Thursday, July 07, 2005

A victory for freedom of religion

The Board of Trustees of Seatoun School has finally come to its senses and reversed its ban on a lunchtime Bible-study group. It's a victory for freedom of religion and for sanity. While our school system is, and should be, secular, that does not prevent voluntary religious meetings outside of school hours. Its just a shame that it has taken Seatoun Schhol almost a year to recognise this.


wow. we actually agree on something.

on another topic:
Free AZ or give him a free trial?

Time to update the site methinks.

Posted by Anonymous : 7/07/2005 11:12:00 AM

I/S: Once again I must take issue with your (mis)understanding of the nature of freedom, secularism and the facts in this particular case.

1. According to this article in Hawkes Bay Today :
" A typical session, run by parents and community volunteers, would include a song, a Bible story, a craft activity and a discussion about a virtue or value."
So it is parents and adults/cult workers running these things not the kids themselves.

2. It is at lunchtime and is most definitely during school time despite any slippery arguments to the contrary.

3. These cult indoctrinations are going on inside the school grounds (from what I understand) that is obviously unacceptable during school hours.

4. They claim the students have "permission" from their parents. So what!? The Mongrel Mob could get permission from their parents for a group too - certainly doesn't make it right.

These things are not "volunatary". Get that straight. Children with cult parents who try to force it on their kids by organising it with adults is light years short of voluntary.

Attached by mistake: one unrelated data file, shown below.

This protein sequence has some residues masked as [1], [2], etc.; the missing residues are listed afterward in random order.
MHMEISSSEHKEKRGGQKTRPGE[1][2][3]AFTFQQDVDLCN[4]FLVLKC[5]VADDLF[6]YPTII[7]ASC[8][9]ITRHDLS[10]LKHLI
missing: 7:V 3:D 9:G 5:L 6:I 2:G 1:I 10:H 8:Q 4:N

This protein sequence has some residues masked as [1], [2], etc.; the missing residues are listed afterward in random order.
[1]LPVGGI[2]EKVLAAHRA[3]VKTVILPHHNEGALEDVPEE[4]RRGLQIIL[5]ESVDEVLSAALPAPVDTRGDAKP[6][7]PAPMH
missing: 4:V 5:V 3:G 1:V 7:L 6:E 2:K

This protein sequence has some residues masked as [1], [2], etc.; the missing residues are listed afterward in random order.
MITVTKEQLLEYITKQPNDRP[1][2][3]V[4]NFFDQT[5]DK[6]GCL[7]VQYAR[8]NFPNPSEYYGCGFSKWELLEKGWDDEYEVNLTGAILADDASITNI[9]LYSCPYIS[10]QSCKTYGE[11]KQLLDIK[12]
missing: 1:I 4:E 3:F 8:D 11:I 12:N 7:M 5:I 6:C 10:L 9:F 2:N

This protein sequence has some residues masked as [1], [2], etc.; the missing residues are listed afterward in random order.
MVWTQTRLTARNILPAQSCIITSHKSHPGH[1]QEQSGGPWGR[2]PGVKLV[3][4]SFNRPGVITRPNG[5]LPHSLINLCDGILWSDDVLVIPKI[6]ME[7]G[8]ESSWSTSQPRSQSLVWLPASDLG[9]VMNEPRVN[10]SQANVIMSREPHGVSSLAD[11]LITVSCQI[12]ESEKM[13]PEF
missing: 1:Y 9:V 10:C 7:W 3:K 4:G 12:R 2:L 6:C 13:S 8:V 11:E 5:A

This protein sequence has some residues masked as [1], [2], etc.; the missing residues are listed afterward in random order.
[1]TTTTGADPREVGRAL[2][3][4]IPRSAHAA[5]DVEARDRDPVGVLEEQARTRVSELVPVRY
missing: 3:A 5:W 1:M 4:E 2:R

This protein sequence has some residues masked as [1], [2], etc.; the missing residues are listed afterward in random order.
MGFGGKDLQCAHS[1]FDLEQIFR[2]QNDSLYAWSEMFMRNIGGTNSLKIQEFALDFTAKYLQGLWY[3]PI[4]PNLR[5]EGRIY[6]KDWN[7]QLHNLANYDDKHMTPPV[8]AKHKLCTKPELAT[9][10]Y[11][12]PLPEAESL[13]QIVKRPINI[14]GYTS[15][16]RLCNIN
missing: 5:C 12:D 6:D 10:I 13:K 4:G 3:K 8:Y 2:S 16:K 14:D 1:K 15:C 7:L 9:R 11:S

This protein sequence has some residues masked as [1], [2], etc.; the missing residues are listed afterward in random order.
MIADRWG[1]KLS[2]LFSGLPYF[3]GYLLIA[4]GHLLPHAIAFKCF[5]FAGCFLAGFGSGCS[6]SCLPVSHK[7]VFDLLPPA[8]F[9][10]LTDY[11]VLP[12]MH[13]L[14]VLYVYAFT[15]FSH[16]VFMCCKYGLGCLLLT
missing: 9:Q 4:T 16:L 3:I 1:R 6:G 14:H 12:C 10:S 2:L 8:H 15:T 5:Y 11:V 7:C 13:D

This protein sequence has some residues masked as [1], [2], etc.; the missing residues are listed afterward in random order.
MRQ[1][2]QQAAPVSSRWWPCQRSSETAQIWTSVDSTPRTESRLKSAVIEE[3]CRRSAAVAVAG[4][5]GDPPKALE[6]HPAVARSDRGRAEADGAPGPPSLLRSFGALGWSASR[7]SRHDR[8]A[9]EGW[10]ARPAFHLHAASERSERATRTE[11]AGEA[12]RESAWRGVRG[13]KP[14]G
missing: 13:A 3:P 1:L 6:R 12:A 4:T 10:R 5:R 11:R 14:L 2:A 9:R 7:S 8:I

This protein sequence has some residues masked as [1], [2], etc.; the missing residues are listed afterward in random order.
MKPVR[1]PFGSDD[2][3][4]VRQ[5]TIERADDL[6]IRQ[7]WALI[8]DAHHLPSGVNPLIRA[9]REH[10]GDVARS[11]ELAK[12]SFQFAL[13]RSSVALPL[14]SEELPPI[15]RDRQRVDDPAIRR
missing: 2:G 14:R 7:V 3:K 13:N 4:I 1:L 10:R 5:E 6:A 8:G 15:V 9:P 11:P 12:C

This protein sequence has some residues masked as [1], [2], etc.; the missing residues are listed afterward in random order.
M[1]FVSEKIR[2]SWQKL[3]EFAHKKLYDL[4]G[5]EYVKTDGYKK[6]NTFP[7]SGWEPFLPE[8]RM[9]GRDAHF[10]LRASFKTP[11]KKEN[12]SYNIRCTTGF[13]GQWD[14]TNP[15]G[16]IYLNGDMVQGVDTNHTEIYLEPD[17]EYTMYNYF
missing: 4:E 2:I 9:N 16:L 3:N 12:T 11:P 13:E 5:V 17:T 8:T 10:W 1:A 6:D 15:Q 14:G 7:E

These sickly degenerates often worm their way into primary schools and make them "officially" close while they conduct half an hour of bible-bashing a week (as at my old primary school) and the students who did not want to attend had to go through the rigmarole of getting permission NOT to attend! At least that presumption has apparently reversed - but that is always just the beginning with these sorts of people.

We must keep our State schools secular. Adults coming in and pressuring students is the last thing anyone needs.

Posted by t selwyn : 7/07/2005 02:36:00 PM

Anon: as I've said before, while Zaoui is out on bail, there's still no prospect of a fair trial. After two years of litigation, the Zaoui case has come back to exactly where it started: the issue of open proceedings vs secret evidence. And the government has shown no sign of backing down on that score. Until they do, or until the Security Risk Certificate is revoked, the banner stays.